Network Working GroupM. Nottingham
Internet-DraftApril 17, 2009
Updates: 4287 (if approved)
Intended status: Standards Track
Expires: October 19, 2009

Web Linking
draft-nottingham-http-link-header-05

Status of this Memo

This Internet-Draft is submitted to IETF in full conformance with the provisions of BCP 78 and BCP 79. This document may contain material from IETF Documents or IETF Contributions published or made publicly available before November 10, 2008. The person(s) controlling the copyright in some of this material may not have granted the IETF Trust the right to allow modifications of such material outside the IETF Standards Process. Without obtaining an adequate license from the person(s) controlling the copyright in such materials, this document may not be modified outside the IETF Standards Process, and derivative works of it may not be created outside the IETF Standards Process, except to format it for publication as an RFC or to translate it into languages other than English.

Internet-Drafts are working documents of the Internet Engineering Task Force (IETF), its areas, and its working groups. Note that other groups may also distribute working documents as Internet-Drafts.

Internet-Drafts are draft documents valid for a maximum of six months and may be updated, replaced, or obsoleted by other documents at any time. It is inappropriate to use Internet-Drafts as reference material or to cite them other than as “work in progress”.

The list of current Internet-Drafts can be accessed at http://www.ietf.org/ietf/1id-abstracts.txt.

The list of Internet-Draft Shadow Directories can be accessed at http://www.ietf.org/shadow.html.

This Internet-Draft will expire on October 19, 2009.

Copyright Notice

Copyright © 2009 IETF Trust and the persons identified as the document authors. All rights reserved.

This document is subject to BCP 78 and the IETF Trust's Legal Provisions Relating to IETF Documents in effect on the date of publication of this document (http://trustee.ietf.org/license-info). Please review these documents carefully, as they describe your rights and restrictions with respect to this document.

Abstract

This document specifies relation types for Web links, and defines a registry for them. It also defines how to send such links in HTTP headers with the Link header-field.


Table of Contents

1. Introduction

A means of indicating the relationships between resources on the Web, as well as indicating the type of those relationships, has been available for some time in HTML [W3C.REC-html401-19991224], and more recently in Atom [RFC4287]. These mechanisms, although conceptually similar, are separately specified. However, links between resources need not be format-specific; it can be useful to have typed links that are independent of their serialisation, especially when a resource has representations in multiple formats.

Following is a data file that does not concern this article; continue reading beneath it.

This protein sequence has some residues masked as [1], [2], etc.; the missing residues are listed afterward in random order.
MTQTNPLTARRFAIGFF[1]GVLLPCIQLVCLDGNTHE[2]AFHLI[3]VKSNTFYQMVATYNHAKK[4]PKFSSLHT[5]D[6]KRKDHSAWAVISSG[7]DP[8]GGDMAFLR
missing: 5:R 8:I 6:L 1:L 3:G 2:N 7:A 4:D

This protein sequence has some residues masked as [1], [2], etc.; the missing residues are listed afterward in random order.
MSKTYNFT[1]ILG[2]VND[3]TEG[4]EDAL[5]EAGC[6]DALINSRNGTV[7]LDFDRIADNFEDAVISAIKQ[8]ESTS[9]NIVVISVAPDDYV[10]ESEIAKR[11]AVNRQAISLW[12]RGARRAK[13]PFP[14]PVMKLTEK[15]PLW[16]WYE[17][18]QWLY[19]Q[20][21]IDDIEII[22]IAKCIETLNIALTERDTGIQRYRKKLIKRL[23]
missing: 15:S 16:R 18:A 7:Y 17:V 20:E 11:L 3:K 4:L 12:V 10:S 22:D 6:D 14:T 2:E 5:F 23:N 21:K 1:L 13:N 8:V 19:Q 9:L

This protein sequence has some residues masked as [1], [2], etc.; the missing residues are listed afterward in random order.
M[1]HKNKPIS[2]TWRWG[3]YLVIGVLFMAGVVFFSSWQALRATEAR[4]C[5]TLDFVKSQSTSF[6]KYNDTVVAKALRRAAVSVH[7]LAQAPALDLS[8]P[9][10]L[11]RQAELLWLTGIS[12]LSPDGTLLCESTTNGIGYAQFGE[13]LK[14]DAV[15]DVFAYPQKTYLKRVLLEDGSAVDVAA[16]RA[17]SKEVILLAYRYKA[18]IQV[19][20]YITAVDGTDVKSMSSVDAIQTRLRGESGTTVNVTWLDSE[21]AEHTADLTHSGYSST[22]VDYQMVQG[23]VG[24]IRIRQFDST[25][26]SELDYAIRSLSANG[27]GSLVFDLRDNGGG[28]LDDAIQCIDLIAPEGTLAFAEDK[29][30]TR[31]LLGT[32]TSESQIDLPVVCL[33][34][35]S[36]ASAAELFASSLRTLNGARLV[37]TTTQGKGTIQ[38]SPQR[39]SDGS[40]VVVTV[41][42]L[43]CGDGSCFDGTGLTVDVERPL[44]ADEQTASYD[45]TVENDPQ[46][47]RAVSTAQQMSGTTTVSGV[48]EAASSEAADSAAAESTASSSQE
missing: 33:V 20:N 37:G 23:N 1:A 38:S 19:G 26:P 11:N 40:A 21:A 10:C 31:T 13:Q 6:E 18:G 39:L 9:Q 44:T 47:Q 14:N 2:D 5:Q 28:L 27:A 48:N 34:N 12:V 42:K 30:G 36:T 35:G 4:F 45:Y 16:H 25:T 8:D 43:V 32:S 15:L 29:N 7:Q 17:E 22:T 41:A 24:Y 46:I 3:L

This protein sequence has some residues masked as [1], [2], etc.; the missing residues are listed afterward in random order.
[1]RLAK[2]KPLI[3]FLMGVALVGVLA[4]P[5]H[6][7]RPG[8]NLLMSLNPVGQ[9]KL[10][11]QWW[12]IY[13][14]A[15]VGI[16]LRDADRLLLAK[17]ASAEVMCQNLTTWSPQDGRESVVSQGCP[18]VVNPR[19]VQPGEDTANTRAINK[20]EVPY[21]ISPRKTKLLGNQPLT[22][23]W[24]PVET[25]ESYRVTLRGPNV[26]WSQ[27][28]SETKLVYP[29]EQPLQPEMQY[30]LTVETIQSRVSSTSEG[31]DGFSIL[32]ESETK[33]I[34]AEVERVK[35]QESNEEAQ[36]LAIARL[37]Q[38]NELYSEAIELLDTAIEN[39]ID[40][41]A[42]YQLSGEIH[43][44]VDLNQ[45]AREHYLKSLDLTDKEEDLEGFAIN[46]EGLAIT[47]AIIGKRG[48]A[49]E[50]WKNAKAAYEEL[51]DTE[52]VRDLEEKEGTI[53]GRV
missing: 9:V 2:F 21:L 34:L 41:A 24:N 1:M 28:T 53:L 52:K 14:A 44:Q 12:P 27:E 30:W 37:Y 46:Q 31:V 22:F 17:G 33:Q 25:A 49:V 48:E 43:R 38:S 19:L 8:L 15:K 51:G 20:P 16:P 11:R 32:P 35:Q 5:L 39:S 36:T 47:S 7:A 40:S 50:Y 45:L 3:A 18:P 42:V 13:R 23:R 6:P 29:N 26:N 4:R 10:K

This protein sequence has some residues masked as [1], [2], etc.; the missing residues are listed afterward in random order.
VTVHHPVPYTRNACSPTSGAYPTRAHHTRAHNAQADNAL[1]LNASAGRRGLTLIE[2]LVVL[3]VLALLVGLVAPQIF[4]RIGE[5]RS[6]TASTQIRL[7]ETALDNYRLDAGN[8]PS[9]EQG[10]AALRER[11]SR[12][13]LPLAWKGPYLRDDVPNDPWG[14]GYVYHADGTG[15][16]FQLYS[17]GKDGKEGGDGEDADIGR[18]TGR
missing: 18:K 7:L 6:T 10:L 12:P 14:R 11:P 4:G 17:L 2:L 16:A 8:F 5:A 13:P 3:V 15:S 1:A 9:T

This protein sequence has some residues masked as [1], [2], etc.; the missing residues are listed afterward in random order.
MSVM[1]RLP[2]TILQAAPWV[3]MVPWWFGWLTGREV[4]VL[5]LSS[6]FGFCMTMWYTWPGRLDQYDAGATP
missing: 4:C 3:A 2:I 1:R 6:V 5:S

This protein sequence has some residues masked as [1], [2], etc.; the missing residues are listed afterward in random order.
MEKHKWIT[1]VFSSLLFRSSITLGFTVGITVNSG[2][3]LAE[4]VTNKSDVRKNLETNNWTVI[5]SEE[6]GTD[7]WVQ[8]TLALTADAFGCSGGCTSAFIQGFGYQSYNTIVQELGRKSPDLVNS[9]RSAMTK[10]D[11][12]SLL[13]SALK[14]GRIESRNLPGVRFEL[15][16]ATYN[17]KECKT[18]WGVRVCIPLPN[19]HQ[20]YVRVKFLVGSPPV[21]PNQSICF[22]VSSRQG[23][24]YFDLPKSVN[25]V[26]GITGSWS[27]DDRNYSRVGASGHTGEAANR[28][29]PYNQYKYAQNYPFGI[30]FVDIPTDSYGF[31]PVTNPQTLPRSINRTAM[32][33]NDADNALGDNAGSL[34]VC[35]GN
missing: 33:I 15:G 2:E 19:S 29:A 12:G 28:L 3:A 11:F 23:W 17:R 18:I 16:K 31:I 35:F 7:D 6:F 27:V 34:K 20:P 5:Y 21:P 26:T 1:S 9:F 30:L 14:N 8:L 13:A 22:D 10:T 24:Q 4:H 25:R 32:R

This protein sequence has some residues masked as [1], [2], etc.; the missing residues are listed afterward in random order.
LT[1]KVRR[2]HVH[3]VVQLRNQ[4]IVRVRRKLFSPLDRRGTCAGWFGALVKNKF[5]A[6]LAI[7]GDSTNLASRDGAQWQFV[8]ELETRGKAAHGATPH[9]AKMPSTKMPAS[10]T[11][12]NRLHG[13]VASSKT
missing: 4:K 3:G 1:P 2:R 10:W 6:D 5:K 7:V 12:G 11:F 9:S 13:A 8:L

To this end, this document defines a framework for typed links that isn't specific to a particular serialisation. It does so by re-defining the link relation registry established by Atom to have a broader scope, and adding to it the relations that are defined by HTML.

Furthermore, an HTTP header-field for conveying typed links was defined in [RFC2068], but removed from [RFC2616], due to a lack of implementation experience. Since then, it has been implemented in some User-Agents (e.g., for stylesheets), and several additional use cases have surfaced.

Because it was removed, the status of the Link header is unclear, leading some to consider minting new application-specific HTTP headers instead of reusing it. This document addresses this by re-specifying the Link header as one such serialisation, with updated but backwards-compatible syntax.

[[ Feedback is welcome on the ietf-http-wg@w3.org mailing list, although this is NOT a work item of the HTTPBIS WG. ]]

2. Notational Conventions

The key words "MUST", "MUST NOT", "REQUIRED", "SHALL", "SHALL NOT", "SHOULD", "SHOULD NOT", "RECOMMENDED", "MAY", and "OPTIONAL" in this document are to be interpreted as described in BCP 14, [RFC2119], as scoped to those conformance targets.

This document uses the Augmented Backus-Naur Form (ABNF) notation of [RFC2616], and explicitly includes the following rules from it: quoted-string, token, SP (space). Additionally, the following rules are included from [RFC3986]: URI and URI-Reference, and from [RFC4288]: type-name.

6. IANA Considerations

6.1 Link Header Registration

This specification updates the Message Header Registry entry for "Link" in HTTP [RFC3864] to refer to this document.

Header field: Link
Applicable protocol: http
Status: standard
Author/change controller:
    IETF  (iesg@ietf.org)
    Internet Engineering Task Force
Specification document(s):
   [ this document ]

7. Security Considerations

The content of the Link header-field is not secure, private or integrity-guaranteed, and due caution should be exercised when using it.

Applications that take advantage of typed links should consider the attack vectors opened by automatically following, trusting, or otherwise using links gathered from HTTP headers. In particular, Link headers that use the "anchor" parameter to associate a link's context with another resource should be treated with due caution.

8. Internationalisation Considerations

Target IRIs may need to be converted to URIs in order to express them in serialisations that do not support IRIs. This includes the Link HTTP header.

Similarly, the anchor parameter of the Link header does not support IRIs, and therefore IRIs must be converted to URIs before inclusion there.

Relation types are defined as URIs, not IRIs, to aid in their comparison. It is not expected that they will be displayed to end users.

9. References

9.1 Normative References

[RFC2026]Bradner, S., “The Internet Standards Process -- Revision 3”, BCP 9, RFC 2026, October 1996.
[RFC2119]Bradner, S., “Key words for use in RFCs to Indicate Requirement Levels”, BCP 14, RFC 2119, March 1997.
[RFC2231]Freed, N. and K. Moore, “MIME Parameter Value and Encoded Word Extensions: Character Sets, Languages, and Continuations”, RFC 2231, November 1997.
[RFC2616]Fielding, R., Gettys, J., Mogul, J., Frystyk, H., Masinter, L., Leach, P., and T. Berners-Lee, “Hypertext Transfer Protocol -- HTTP/1.1”, RFC 2616, June 1999.